YOU ARE HERE: LAT HomeCollections

The Nation

Bush Drug Plan Could Speed Sale of Generics

Manufacturers would get just one extension on patents. Administration says that government, consumers and insurers would save billions.

October 21, 2002|James Gerstenzang | Times Staff Writer

WASHINGTON — The Bush administration plans to shorten the period of time that patents can protect exclusive marketing of brand-name drugs in an effort to get generic prescription medicines on the market more quickly, a senior administration official said Sunday night.

The regulations being proposed by the administration will restrict the opportunities for major drug companies to seek patent extensions based on minor changes to packaging or changes that occur to drugs once they are ingested.

The administration expects the plan will save consumers, the federal and state governments -- particularly the Medicare and Medicaid programs -- and insurers at least $3 billion a year by speeding up the use of generic drugs, which generally cost less than brand-name drugs.

President Bush plans to announce the proposed regulations this morning at a White House ceremony, said the official, speaking on condition of anonymity. They would take effect shortly after a 60-day comment period, during which major drug manufacturers are expected to file strenuous objections.

"We think we are on quite solid legal grounds," the administration official said.

The measure would not require approval by Congress.

By announcing the plan immediately after members of Congress have left Washington for the final two weeks of intense campaigning before the midterm elections, the White House likely has avoided turning the plan into a central debating point between the Democratic-led Senate and the Republican administration.

Congressional efforts to create a prescription drug benefit under Medicare collapsed over the summer, despite intense lobbying by the AARP and other senior citizen groups. The Senate pushed ahead with a proposal to ease access to generic drugs, but Congress has not completed work on the plan.

The Generic Pharmaceuticals Assn., an organization that represents the manufacturers of generic drugs, hailed the administration's proposal Sunday.

"We are very supportive," said Kathleen Jaeger, the president and CEO of the Washington-based organization.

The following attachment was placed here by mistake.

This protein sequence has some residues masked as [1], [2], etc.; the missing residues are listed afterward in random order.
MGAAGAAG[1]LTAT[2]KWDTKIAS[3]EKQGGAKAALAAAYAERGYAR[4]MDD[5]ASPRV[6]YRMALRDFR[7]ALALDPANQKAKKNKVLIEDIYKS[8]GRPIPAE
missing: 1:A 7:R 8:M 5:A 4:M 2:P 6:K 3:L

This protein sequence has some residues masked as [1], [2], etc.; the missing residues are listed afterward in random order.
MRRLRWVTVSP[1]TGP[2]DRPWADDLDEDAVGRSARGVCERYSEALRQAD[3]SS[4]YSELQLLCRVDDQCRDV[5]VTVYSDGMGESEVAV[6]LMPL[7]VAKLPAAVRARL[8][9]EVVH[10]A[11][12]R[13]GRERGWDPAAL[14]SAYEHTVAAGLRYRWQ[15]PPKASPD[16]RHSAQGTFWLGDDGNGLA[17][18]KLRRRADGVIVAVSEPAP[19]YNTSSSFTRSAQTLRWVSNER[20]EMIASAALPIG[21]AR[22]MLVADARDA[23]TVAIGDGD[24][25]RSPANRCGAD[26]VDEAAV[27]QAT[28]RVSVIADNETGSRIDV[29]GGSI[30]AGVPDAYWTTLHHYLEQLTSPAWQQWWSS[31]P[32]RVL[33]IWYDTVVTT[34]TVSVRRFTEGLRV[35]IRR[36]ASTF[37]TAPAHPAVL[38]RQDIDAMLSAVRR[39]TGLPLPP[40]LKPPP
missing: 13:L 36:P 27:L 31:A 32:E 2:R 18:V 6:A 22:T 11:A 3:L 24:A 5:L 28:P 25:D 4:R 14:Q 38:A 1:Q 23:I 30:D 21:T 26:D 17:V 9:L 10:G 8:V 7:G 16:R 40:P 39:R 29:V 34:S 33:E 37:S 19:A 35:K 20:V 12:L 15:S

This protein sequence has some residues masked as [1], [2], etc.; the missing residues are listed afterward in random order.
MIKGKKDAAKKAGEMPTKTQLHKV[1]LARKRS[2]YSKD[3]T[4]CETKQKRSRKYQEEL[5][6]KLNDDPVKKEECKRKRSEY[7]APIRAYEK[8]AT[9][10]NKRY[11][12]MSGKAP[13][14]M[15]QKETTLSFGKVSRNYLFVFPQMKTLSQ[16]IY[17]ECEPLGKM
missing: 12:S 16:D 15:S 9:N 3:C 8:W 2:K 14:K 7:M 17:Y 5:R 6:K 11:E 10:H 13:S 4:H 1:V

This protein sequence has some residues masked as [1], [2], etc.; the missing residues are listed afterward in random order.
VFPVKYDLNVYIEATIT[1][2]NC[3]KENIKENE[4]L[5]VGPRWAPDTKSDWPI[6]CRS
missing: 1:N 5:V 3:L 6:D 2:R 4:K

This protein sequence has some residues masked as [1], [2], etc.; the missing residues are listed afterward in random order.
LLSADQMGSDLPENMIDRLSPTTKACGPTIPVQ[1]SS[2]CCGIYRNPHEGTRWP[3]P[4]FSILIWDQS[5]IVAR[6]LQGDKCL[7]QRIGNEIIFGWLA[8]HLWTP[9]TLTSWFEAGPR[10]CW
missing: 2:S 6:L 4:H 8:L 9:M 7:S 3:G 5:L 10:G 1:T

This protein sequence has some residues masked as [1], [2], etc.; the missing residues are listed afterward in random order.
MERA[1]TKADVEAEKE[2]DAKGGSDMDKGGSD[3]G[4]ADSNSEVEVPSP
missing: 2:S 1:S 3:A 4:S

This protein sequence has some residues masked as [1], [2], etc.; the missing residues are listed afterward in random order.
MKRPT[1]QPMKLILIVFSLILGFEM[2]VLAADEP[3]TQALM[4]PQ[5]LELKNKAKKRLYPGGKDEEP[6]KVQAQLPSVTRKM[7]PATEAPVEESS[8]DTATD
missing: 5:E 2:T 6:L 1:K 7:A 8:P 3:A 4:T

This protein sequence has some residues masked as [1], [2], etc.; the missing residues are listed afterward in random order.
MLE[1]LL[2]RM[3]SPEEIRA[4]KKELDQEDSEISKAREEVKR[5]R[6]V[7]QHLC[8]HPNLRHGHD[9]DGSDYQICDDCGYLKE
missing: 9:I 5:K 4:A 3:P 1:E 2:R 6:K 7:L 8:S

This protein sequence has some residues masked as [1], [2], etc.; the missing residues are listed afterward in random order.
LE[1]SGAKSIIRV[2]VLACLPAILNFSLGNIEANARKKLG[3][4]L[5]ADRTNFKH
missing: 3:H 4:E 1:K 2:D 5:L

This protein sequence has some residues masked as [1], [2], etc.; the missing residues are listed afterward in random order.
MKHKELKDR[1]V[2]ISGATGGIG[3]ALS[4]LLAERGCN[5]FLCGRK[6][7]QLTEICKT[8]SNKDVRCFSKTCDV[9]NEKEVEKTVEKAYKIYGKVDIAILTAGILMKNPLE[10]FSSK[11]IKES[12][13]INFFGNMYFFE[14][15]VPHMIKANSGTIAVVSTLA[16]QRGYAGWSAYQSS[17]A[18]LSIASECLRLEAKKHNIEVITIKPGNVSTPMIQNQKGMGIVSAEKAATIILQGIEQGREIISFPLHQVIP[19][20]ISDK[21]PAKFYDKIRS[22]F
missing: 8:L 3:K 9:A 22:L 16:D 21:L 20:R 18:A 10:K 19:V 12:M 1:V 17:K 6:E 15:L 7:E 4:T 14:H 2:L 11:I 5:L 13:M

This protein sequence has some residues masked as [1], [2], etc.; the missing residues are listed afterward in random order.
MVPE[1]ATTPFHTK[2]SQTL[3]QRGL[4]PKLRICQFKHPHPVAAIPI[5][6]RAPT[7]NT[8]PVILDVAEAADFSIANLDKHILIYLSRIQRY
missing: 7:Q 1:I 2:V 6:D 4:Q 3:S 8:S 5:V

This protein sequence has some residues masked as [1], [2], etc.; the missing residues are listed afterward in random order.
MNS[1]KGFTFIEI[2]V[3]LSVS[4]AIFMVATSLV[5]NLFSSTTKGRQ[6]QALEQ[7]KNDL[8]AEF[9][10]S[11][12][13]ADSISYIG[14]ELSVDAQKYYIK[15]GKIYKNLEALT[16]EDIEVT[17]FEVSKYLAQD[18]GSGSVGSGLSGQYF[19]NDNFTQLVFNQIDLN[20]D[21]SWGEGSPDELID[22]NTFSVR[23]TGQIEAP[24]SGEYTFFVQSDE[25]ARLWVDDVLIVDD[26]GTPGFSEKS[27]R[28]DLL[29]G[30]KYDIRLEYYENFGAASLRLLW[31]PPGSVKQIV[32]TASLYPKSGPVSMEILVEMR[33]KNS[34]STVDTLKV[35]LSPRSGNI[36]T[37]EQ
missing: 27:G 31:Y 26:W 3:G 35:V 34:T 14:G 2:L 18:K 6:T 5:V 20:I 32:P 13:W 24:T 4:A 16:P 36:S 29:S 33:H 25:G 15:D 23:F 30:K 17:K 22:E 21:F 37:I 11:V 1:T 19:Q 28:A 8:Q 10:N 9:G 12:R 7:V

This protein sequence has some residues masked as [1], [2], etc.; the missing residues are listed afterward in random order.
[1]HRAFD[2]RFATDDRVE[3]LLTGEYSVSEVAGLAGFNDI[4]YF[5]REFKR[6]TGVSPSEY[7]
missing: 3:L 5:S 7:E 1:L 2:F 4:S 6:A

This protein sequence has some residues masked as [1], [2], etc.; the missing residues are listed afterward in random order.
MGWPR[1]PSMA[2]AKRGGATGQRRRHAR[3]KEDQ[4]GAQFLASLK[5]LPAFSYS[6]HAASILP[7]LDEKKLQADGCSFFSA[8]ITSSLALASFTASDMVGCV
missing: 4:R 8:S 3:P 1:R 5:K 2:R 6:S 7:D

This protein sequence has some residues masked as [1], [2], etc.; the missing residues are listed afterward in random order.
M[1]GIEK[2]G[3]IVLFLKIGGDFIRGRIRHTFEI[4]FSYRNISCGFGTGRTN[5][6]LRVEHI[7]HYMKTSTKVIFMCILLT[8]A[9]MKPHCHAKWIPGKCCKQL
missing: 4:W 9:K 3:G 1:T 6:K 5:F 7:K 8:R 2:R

The White House is presenting the plan as part of its response to complaints that Medicare does too little to help the elderly pay the dramatically increasing costs of prescription drugs.

Under current regulations, when major drug manufacturers' patents expire, they frequently can block production of generic drugs by other companies by filing for new patents based on changes in packaging and minor chemical changes in the product.

Under the administration's proposal, the companies would be given a 30-month period beyond the current patent for exclusive production of the drug. But they would not be allowed to file for repeated patent extensions.

A recently completed administration study of patent extensions during the period from 1992 to 2000 found at least seven cases in which major brand-name drugs were given multiple patent extensions, blocking the production and sale of identical, but much cheaper, generic drugs.

"This action is a direct, immediate and rapid response" to that study, the senior administration official said.

The official said that the Food and Drug Administration had found that generic drugs, while essentially the same chemically, were sold for roughly one-third the cost of the brand-name product.

The announcement, disclosed in a conference call to reporters, follows a recommendation by the Federal Trade Commission that patent-holders be given one automatic 30-month stay to allow them time to mount legal challenges to applications for generic production of a drug.

The period of 30 months was chosen, the official said, because that was the typical amount of time required for litigation to work its way through the federal district courts in such patent cases.

Los Angeles Times Articles